Over 30 years ago, I did a Diploma in Legal Studies at the College of Commerce, Rathmines. I rented a room in a house-share with art students from NCAD and Mountjoy Square. Life as an artist was something I’d never have dreamt of for myself, for a multitude of reasons, not least because I lacked talent. But I liked Art and had taken it for the Leaving Cert, my ability to answer the written parts of the exam compensating for my poor attempts at Still Life.
I still remember a photograph of her camouflaged against the front of a building, how she’d made herself blend almost seamlessly into the setting, so that she was swallowed up by it, merged, disappeared.
The art students were making all different kinds of art, and while I wouldn’t have told them in a million years, I didn’t like all of it. One of them though, exuded creativity from her whole person, not just the pieces she created. Even the way she made furnishings for her bedroom with brick oddments and bits of timber (we weren’t renting at the higher end of the market) was beautiful. I still remember a photograph of her camouflaged against the front of a building, how she’d made herself blend almost seamlessly into the setting, so that she was swallowed up by it, merged, disappeared. I don’t know what she went on to do after graduating. Years later, on a visit to Dublin, I noticed her name on a mural on a restaurant wall.
If I saw the art students as ‘Other’, it was, I think, a two-way street. I remember obliging one of them by completing a survey they had to do for college, and how surprised they were that I, a law student, did stuff like visit art galleries. Even with this distance between us, I was regularly enriched by insights into their world. There was, for instance, ‘The Farm’. This was an extra-curricular project kept in the roof-space of one of the art colleges. It was a box containing rotting food that the students would ‘feed’ occasionally, and every so often they’d take it down to see how it had bloomed and decomposed. I never got to see The Farm, but I imagined the terrible beauty of furry mould, browns blisters on the skin of rotting apples, all those things we were supposed to be repulsed by becoming something glorious. Art.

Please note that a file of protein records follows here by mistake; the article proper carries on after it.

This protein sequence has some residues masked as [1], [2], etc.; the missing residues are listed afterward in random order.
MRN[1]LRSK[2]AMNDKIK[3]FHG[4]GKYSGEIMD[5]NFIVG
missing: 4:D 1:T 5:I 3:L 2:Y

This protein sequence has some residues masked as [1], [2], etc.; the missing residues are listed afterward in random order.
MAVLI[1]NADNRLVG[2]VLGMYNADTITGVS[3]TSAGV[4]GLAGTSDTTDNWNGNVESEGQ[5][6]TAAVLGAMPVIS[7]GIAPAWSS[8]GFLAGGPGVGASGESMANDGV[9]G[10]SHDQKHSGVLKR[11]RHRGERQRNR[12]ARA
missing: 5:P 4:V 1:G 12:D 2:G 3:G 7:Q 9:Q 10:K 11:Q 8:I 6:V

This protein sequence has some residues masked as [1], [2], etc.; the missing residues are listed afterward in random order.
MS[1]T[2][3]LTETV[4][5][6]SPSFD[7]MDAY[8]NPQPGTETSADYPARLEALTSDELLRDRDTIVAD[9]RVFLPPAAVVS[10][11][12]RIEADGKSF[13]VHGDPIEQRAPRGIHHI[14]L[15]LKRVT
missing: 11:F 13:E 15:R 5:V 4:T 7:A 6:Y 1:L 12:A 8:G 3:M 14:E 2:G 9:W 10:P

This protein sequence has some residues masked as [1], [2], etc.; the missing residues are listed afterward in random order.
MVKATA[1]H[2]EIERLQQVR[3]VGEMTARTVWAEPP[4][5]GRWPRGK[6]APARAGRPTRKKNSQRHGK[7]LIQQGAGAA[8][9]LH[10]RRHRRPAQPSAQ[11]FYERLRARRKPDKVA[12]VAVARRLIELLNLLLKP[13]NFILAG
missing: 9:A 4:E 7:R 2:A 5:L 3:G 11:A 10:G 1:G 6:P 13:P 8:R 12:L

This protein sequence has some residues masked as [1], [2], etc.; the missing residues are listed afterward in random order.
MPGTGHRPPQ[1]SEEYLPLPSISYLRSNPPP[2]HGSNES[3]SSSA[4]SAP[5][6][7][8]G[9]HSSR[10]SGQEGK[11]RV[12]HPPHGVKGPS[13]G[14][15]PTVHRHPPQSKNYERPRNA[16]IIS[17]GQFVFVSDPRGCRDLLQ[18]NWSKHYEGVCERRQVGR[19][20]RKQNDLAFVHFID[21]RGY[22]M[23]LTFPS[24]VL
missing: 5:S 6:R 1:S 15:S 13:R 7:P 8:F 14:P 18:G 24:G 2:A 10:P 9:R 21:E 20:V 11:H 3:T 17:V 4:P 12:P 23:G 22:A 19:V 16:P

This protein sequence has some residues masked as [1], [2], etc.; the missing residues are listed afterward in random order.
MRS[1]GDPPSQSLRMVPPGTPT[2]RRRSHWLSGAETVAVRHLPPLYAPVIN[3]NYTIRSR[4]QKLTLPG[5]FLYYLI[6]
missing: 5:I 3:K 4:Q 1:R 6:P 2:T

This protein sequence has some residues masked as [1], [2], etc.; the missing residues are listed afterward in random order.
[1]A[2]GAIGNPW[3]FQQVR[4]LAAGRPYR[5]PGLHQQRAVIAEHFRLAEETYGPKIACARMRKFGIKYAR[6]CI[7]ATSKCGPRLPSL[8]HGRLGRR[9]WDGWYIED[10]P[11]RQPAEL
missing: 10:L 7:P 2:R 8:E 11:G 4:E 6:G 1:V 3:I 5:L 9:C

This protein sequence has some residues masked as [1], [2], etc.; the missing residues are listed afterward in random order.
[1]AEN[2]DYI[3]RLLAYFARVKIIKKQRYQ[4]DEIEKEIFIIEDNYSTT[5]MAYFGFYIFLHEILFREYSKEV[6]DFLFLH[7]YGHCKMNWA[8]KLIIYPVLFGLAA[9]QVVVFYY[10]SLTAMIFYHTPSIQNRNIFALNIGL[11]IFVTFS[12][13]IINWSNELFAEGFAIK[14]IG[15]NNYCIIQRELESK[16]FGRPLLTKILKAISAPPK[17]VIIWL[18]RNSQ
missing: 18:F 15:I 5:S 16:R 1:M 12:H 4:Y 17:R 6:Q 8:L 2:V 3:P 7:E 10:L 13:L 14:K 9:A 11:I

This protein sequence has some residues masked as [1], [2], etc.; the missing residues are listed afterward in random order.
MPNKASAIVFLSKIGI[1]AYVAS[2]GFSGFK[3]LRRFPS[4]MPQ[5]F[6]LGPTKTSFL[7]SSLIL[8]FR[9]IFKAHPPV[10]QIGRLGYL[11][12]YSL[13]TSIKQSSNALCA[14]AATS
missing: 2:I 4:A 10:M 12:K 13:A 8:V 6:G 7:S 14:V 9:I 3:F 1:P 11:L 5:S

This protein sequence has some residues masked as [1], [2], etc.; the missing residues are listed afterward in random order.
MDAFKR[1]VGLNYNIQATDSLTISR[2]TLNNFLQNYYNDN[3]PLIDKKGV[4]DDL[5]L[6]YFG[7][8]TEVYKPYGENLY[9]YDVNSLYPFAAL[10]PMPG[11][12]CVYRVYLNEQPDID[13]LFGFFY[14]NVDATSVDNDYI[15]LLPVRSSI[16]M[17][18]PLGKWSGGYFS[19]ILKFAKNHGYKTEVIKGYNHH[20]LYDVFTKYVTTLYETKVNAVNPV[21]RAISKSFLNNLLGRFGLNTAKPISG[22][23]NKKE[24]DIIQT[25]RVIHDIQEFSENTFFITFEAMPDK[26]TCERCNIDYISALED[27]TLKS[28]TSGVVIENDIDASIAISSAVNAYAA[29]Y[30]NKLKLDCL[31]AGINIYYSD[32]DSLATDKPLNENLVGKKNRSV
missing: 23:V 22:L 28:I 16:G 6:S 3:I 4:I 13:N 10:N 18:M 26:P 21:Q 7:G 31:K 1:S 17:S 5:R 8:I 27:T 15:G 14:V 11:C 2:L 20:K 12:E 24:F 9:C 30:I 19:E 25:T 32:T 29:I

As intrigued as I was by the art students’ world, I had no inclination to join it. My heart and head lay firmly with Law. I remained the outsider looking in. Not a great place from which to make art, but not a bad place from which to write about it.
Danielle McLaughlin is the author of the short story collection Dinosaurs on Other Planets. Her stories have appeared in the New Yorker, Irish Times, the Stinging Fly, and various anthologies. She has won the Windham Campbell Prize, the Sunday Times Audible Short Story Award, the William Trevor/Elizabeth Bowen International Short Story Competition, the Willesden Short Story Prize, the Merriman Short Story Competition in memory of Maeve Binchy, and the Dromineer Literary Festival short story competition. The Art of Falling is her first novel.